What new video analytics are having an impact?
19 Sep 2019
Video analytics are undergoing a fundamental change in the market as machine learning enhances their accuracy while expanding their capabilities. But what are those expanded capabilities and how are they impacting the operation of security and video systems? We asked this week’s Expert Panel Roundtable: What new video analytics are having an impact in the market and how?
Video analytics are improving the efficiency and accuracy of facility and enterprise security with the integration of advanced technologies. Technologies like AI and machine learning can help pinpoint potential threat locations and identify patterns not only within building systems, but in the buildings themselves. For example, as a standalone solution video analytics provide real-time insights into occupancy patterns – but when equipped with AI and machine learning, data collection is automated and analysed faster and more efficiently, offering recommended actions based on the situation. If video analytics identify an unauthorised visitor, AI and machine learning can notify security personnel who can then take appropriate action, whether it be escorting the occupant out or issuing a lockdown.
Re-identification and classification are two analytics that are gaining traction. Classification is the most important of the deep learning analytics, as from here all other deep learning analytics are built. This is because classification determines the type of object present: human vs. car vs. bus, for example. This is the first step in identifying and then tracking objects of interest. Re-identification is a deep learning analytic that allows the camera to recognise an unidentified person or object as a whole. For example, with classification, the camera can determine the difference between a bus and a car or a person and a horse. This is because, when the camera spots a person, it will ‘learn’ multiple data points including: height, size, and gait, the colour of clothes, the sex, face and ethnicity. Re-identification works by matching these multiple data points, but it does not need them all.
Although basic video analytics have been around for many years, today’s organisations aim to take this technology to the next level and use data and insights to help solve business problems and improve processes. For example, financial institutions desire the ability to leverage surveillance cameras for more than just capturing footage — they want to achieve tasks such as enhancing workforce optimisation and customer service. A challenge exists, however, in properly capturing, analysing, and processing the overwhelming amount of information that advanced systems provide. The key to successfully utilising video analytics is leveraging intelligent technology that can simplify and automate a large amount of data to determine what is critical and make it actionable. This then empowers operators to make informed and swift decisions based on reliable and detailed information.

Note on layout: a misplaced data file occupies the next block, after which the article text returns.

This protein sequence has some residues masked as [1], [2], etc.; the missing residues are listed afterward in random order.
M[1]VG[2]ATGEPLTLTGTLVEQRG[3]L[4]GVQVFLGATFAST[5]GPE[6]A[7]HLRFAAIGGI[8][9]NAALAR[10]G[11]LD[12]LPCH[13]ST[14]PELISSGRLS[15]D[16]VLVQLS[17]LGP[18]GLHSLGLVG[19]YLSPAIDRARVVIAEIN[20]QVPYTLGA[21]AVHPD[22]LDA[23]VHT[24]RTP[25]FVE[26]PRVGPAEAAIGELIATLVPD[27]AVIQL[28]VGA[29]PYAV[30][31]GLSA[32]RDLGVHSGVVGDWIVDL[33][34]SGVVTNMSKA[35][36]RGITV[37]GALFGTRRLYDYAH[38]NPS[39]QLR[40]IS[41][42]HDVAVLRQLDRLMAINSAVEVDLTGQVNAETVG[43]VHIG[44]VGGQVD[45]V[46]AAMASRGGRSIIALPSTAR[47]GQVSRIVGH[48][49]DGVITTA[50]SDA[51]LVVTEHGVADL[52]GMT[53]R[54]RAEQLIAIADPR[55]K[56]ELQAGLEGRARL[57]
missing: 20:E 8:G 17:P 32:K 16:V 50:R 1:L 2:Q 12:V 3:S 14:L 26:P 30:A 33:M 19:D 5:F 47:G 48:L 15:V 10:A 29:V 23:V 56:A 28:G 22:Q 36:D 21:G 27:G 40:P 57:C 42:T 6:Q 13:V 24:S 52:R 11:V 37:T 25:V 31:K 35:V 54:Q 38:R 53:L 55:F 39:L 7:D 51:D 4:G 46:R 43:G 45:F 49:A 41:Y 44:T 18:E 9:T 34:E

Facial recognition is the most widely discussed analytic available today. Even so, the discussions are not always positive. Depending on where you are in the world, it is differently perceived as good or bad. The east seems more open to the technology, recognising that it streamlines and further authenticates the access control process. Individuals in the west are less likely to jump on board with the technology, fearing that their facial data will be wrongfully used. There is a big debate going on between the two sides, but one thing is certain: facial recognition is not going anywhere.
Video analytics has come a long way since being introduced more than 10 years ago. While initial results were mixed due to the technology not being mature enough, video intelligence capabilities have significantly evolved and are now a critical component of intelligent solutions that drive informed response and business results. For instance, video analytics can identify when an item is left behind in an airport and then alert the appropriate personnel to the situation. Alternatively, in protest situations, pattern-recognition algorithms detect changes in crowd activity and signal when behaviour shifts toward hostility. With the addition of facial recognition, we can automatically detect, track, and alert on persons of interest. Moreover, in an active incident, we can instantly alert operators, activate cameras and other controls in the vicinity and dispatch appropriate resources to mitigate threats. These examples are part of a drive to increase overall situational awareness to increase safety.
The revolution of video analytics is creating new opportunities in the security marketplace. Although sometimes impacted by negative backlash, especially in the case of facial recognition systems, video analytics provide better functionality and more automation of security systems that will likely prevail in the market. Privacy concerns must be addressed, but more effective security systems are worth the effort.
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